A number of different coordination concepts have been developed to explain how individual activities are coordinated on a social level, and the variety of concepts shows there is an interest in many domains to find such explanations. Stigmergy being one of them has come to be increasingly applied to various kinds of human activities. In other domains, we find other concepts for explaining how environmental resources contribute to work activities or how people use them to structure their work. This paper discusses different coordination concepts, including stigmergy, articulation work, coordination mechanisms, triggers, placeholders, and entry points. The first three concepts are explicitly concerned with coordination among several agents, while the last three instead concern individual activities, but arguably they can be extended to the social level. They also bring an explicitly cognitive dimension to coordination, which is not as salient in the former concepts. The concepts discussed here do have some similarities, but also important differences. They may not be interchangeable, but they could complement each other, or contribute to further elaboration of existing concepts. The stigmergic sign, e.g., could usefully be developed to recognize qualitative differences in its role as a coordination mechanism.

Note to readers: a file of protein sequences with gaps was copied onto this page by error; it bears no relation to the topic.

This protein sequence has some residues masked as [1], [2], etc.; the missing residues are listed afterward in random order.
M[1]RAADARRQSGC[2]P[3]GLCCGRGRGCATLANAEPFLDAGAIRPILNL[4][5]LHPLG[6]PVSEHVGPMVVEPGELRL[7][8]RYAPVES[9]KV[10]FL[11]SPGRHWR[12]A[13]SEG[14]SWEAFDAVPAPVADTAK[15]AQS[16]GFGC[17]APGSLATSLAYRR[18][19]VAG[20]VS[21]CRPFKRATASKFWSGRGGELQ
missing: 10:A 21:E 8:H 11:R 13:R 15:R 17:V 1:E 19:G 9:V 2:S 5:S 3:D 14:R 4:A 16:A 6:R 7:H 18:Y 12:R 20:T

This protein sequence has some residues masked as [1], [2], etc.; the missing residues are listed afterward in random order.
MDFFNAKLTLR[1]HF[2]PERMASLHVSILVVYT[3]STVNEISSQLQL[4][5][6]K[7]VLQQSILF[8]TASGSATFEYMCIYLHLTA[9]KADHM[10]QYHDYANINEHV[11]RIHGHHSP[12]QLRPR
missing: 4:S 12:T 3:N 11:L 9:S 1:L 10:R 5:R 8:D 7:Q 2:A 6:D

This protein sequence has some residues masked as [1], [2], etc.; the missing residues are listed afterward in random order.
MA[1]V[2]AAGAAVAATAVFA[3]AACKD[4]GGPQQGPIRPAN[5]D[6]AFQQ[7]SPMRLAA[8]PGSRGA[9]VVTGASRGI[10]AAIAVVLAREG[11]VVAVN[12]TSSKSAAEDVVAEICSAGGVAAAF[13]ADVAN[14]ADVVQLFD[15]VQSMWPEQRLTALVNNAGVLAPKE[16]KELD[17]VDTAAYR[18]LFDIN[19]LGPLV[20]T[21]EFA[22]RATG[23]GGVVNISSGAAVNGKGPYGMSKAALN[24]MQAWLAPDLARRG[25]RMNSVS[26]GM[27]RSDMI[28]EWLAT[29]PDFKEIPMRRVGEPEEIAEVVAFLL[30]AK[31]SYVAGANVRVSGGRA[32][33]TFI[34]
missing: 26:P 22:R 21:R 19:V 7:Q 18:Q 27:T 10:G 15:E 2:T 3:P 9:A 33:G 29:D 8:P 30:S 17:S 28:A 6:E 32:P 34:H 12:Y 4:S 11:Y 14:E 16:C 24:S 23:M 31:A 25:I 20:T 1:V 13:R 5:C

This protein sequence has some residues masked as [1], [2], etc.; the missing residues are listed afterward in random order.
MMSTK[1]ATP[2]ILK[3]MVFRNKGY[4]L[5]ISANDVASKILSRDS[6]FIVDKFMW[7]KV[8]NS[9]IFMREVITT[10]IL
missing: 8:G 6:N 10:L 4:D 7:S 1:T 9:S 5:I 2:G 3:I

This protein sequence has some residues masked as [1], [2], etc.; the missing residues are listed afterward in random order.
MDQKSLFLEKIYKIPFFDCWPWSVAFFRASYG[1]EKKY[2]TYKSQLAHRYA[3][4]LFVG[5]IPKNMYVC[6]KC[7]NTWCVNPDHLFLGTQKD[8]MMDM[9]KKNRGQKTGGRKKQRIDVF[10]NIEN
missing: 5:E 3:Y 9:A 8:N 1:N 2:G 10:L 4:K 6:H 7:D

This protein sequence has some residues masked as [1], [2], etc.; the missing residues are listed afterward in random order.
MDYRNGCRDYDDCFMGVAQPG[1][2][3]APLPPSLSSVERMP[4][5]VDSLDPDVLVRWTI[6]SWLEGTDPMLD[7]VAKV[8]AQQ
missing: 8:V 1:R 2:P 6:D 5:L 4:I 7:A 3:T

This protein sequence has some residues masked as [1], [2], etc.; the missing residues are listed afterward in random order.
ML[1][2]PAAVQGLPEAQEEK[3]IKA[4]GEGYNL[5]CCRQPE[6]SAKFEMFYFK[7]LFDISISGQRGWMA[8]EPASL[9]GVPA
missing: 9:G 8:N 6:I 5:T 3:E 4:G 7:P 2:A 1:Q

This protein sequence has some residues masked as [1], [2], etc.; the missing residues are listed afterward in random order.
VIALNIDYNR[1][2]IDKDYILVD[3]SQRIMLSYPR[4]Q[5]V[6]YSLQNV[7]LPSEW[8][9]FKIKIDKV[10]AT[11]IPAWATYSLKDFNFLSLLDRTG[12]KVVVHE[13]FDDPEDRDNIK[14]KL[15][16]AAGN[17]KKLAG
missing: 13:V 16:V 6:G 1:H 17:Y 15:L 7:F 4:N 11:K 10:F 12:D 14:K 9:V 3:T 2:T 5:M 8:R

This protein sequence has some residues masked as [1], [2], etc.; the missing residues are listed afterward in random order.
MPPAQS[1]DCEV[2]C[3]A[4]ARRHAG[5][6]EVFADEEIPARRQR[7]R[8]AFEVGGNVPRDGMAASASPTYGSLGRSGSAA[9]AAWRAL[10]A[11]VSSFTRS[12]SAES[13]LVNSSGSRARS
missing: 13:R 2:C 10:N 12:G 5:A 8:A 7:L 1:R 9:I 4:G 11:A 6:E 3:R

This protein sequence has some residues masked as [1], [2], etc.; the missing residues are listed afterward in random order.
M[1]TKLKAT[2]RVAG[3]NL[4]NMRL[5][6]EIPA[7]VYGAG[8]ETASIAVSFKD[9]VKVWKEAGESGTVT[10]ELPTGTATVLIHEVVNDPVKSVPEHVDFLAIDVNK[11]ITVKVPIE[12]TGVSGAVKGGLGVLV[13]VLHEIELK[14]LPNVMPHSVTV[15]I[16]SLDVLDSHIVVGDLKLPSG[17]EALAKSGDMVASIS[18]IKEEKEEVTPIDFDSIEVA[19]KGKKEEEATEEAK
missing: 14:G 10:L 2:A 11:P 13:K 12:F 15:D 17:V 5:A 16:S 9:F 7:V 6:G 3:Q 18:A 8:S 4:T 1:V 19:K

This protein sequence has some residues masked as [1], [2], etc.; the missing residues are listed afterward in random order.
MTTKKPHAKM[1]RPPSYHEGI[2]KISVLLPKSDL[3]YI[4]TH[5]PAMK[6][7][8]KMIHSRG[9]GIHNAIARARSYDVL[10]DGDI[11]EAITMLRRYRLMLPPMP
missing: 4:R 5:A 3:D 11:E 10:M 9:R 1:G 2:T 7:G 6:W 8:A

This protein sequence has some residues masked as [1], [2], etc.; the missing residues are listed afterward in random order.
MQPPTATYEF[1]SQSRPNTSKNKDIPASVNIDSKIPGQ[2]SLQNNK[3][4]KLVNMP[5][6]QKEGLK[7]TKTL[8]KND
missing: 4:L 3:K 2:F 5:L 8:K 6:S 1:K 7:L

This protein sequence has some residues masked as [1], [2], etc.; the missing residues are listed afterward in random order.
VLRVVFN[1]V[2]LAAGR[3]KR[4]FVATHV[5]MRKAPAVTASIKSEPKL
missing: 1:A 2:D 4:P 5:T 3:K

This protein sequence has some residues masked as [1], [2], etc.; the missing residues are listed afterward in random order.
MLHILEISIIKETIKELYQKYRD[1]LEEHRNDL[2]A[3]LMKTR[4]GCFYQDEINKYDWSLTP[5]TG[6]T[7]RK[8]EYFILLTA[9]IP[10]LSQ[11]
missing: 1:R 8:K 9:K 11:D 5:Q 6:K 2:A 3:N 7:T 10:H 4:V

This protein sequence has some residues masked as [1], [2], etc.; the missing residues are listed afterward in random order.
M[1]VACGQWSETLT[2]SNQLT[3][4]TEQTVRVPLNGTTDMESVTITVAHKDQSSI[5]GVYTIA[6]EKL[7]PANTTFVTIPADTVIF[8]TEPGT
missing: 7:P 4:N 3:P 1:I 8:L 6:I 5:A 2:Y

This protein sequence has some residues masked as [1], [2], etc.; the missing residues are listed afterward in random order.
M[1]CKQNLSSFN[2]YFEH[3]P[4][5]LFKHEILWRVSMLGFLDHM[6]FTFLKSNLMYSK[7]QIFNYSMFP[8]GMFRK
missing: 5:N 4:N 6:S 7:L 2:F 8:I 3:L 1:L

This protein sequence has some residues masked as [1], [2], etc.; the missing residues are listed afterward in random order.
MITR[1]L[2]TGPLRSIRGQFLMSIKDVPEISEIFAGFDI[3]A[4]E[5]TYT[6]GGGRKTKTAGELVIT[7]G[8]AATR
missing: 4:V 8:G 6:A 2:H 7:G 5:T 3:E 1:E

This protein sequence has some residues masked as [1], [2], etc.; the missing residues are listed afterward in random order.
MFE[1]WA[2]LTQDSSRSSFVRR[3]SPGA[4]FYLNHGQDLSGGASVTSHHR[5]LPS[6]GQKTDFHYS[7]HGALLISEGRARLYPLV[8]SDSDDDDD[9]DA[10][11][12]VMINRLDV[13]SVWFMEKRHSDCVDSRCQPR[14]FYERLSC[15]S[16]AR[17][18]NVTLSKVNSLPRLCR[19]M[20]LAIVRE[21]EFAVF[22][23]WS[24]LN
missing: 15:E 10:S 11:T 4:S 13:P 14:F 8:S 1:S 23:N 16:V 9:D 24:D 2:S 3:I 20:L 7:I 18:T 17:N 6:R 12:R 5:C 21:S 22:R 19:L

Research Professor. Director at Learning Change Project – Research on society, culture, art, neuroscience, cognition, critical thinking, intelligence, creativity, autopoiesis, self-organization, rhizomes, complexity, systems, networks, leadership, sustainability, thinkers, futures ++
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